Multiple dwellings relief (MDR) can offer valuable stamp duty land tax savings. There are provisions for the relief to be clawed back if events occur within three years which, had they occurred just before completion of the purchase, would have resulted in more SDLT being payable. Here is a worked example.
A developer D has agreed to buy a building comprising two flats from a seller S for £2M. D expects to be able to obtain planning consent to demolish the building and construct a bigger block of four or more flats. SDLT at the “higher rates” including the 3% surcharge would be £213,750. If MDR is claimed the SDLT would be £147,500. This is worked out on half of the price and then doubled (SDLT on £1M at higher rates is £73,750 which doubled gives £147,500). This is a saving of £66,250. It is assumed for the sake of this example that there is no question of the 15% flat rate of SDLT applying.
At some point within the next three years D expects to demolish the building and construct a bigger block. Had the work D was doing left D with one dwelling, then the clawback would apply and D would have to self-assess to SDLT and pay the extra £66,250 saved on the purchase by claiming MDR. But what is the position where D completely demolishes the building before starting the new block? Here are two answers:
- HMRC have been known to confirm that clawback will not apply where the number of dwellings is reduced as part of a continuous operation under which the number will then increase again to at least as many dwellings as before. There is no guarantee that HMRC will apply this in the future and there would be a particular danger in relying on this if there is time between the demolition and the start of the new work (even more so if it is done by different contractors).
- On the facts of this case, as the whole building is to be demolished, then the question for clawback is whether there would have been more SDLT to pay had that “event” occurred immediately before completion. If the building had been demolished before completion of the purchase, a bare site would have been bought. SDLT on the £2M would have been calculated at non-residential rates, there being no building on the site. The SDLT at non-residential rates on £2M would be £89,500. Because this is less than the £147,500 which would have been paid claiming MDR, there is no clawback.
This analysis might well make S think of demolishing the building first or at least doing enough work to it so it is not “suitable for use as a dwelling”; see the Bewley case. Selling having done that work might get S a better price on the basis that a developer would pay less SDLT and so might pay more to S.
There is more material about MDR in my paper on properties with granny flats.
HMRC working on examples of 3% surcharge scenarios – 1 May 2020
HMRC said at the 23 April 2020 meeting of the SDLT Working Together Stakeholder Group that they have two secondees working on more examples of scenarios where the 3% extra stamp duty land tax for additional dwellings might apply. This is to “bridge the gap” between the rather superficial .gov.uk guidance and the more detailed guidance in the HMRC Manual starting on page SDLTM09730. The new examples are intended to cover some slightly unusual circumstances which come up from time to time. Hopefully the examples will address these misconceptions:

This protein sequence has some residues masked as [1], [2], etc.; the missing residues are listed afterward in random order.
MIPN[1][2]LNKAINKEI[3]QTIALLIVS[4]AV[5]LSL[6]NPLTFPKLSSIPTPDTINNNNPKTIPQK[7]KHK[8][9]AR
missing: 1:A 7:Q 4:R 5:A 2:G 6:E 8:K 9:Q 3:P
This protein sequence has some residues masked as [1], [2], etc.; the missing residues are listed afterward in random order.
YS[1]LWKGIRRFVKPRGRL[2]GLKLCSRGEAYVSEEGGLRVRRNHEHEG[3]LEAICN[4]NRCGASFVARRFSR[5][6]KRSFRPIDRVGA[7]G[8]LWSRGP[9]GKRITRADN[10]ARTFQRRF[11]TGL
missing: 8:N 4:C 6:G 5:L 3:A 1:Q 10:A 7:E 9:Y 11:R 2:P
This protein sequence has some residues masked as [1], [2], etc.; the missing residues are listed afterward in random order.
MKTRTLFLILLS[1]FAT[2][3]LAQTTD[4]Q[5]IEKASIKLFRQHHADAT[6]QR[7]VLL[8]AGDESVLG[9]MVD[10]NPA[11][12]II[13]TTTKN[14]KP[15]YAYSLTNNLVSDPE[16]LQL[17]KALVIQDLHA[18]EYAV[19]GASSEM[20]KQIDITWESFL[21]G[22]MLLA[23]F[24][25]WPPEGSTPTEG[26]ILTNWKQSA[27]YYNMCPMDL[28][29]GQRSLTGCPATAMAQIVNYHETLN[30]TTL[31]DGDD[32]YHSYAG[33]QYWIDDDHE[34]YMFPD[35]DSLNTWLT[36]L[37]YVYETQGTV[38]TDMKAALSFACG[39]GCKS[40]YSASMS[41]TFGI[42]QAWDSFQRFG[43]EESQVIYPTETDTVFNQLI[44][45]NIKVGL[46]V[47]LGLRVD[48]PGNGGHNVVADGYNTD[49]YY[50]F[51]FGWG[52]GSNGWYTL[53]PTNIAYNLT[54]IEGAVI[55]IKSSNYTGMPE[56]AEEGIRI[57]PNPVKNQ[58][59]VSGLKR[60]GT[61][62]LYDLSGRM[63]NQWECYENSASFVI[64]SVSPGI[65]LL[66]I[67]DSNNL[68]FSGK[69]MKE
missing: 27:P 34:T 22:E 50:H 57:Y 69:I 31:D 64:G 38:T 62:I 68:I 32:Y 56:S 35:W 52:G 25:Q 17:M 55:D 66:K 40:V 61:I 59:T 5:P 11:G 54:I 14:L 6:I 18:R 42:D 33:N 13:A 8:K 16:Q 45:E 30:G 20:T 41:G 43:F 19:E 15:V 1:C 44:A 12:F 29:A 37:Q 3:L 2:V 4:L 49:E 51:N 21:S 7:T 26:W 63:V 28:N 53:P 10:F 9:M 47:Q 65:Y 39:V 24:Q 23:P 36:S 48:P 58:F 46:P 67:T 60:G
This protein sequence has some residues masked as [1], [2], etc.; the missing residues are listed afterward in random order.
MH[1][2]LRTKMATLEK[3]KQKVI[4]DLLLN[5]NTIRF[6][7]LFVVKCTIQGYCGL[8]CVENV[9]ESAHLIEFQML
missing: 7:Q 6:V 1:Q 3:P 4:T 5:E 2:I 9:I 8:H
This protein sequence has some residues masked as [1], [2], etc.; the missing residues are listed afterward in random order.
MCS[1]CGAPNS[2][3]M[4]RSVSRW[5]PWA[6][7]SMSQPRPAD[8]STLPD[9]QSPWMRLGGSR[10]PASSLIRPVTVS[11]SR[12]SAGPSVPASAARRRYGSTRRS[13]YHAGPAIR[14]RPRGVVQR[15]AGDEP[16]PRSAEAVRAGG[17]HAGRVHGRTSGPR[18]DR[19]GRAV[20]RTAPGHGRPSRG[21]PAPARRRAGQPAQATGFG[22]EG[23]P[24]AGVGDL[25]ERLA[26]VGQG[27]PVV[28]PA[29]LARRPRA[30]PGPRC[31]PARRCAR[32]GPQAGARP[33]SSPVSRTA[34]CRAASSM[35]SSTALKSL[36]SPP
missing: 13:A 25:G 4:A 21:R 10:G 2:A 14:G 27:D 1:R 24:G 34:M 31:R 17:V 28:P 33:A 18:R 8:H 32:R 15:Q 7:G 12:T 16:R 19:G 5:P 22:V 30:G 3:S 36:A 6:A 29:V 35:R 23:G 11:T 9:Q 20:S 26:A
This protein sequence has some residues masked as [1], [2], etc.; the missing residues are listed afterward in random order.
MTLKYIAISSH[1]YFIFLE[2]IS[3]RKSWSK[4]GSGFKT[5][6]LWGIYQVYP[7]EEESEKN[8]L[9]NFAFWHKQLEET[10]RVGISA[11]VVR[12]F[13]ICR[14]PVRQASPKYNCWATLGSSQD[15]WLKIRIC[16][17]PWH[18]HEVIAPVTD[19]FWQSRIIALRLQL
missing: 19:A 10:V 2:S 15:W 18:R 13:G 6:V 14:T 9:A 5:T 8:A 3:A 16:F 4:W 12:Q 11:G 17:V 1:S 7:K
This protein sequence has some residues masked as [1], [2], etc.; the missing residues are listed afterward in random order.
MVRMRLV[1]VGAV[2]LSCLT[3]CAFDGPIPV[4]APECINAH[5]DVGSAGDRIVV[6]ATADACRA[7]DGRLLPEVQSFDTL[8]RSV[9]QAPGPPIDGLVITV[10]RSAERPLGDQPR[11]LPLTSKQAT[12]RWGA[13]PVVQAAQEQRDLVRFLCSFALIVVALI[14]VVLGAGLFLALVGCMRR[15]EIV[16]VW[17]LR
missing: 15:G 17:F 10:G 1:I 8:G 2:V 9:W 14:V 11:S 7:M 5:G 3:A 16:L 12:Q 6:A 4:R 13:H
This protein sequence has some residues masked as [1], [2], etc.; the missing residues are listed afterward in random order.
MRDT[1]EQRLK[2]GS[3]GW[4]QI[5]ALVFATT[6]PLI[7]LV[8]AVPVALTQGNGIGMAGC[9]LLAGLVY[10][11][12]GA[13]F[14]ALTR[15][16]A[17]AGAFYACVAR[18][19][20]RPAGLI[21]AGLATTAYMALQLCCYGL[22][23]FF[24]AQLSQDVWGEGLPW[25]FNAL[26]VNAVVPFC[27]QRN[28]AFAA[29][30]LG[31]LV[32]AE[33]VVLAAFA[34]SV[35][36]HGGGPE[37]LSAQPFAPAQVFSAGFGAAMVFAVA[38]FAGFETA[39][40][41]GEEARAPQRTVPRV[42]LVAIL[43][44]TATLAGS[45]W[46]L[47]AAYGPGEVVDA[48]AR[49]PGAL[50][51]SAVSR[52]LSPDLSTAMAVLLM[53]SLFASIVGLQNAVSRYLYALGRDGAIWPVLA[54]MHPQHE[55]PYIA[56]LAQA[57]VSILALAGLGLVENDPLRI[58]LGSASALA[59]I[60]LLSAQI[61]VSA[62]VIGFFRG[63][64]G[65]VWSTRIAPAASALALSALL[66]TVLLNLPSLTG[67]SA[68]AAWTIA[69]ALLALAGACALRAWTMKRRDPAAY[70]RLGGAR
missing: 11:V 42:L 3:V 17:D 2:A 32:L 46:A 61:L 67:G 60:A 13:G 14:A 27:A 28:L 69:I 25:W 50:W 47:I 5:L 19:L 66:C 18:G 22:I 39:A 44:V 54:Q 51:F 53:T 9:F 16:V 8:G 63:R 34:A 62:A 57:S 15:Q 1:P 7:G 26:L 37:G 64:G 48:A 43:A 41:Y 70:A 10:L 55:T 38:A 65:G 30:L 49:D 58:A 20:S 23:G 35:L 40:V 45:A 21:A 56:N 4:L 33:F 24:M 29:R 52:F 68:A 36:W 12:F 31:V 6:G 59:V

- I am buying a property to live in, so the extra 3% cannot apply to me as the higher rates are charged on second homes and properties to rent out.
- I am moving from one home to another so I am replacing my main home (even though the old one belonged to parents or was occupied as a tenant).
- I have a number of let properties, but none have been my “residence”, so I can now buy a property to live in as my “residence” and not pay the surcharge. (Another form of this misunderstanding is that people think if they own let property it is not “residential property”.)
- I can recover the extra 3% when I sell another property, even though I had not lived in it during the three years before I bought my new home.
There are plenty of examples HMRC can look at to inform their work:
- My piece on the replacement exception and the three year rules.
- A related piece has examples for purchases by 26.11.2018. The three year rules did not fully apply then.
- 20 case studies on the higher rates. Each case study shows that slightly different circumstances mean the extra 3% is paid in one, but not the other, scenario.
- Katherine’s case about the replacement exception.
- Florence’s case about the replacement exception. It gets in a mention for Florence Nightingale; it is the bicentenary of her birth on 12 May 2020.
- Case studies in the context of the 2017 and 2018 budget changes.
- Some examples involving married couples to illustrate that married couples are not treated as a single unit.
- A mortgage broker example on the replacement exception.
- Some examples I gave in the early days.
- Zoopla Forum beneath the Q & A’s.
More SDLT case notes can be viewed here:-
These notes are intended for general information purposes only and do not constitute legal or professional advice. Advice should be sought before proceeding with any transaction.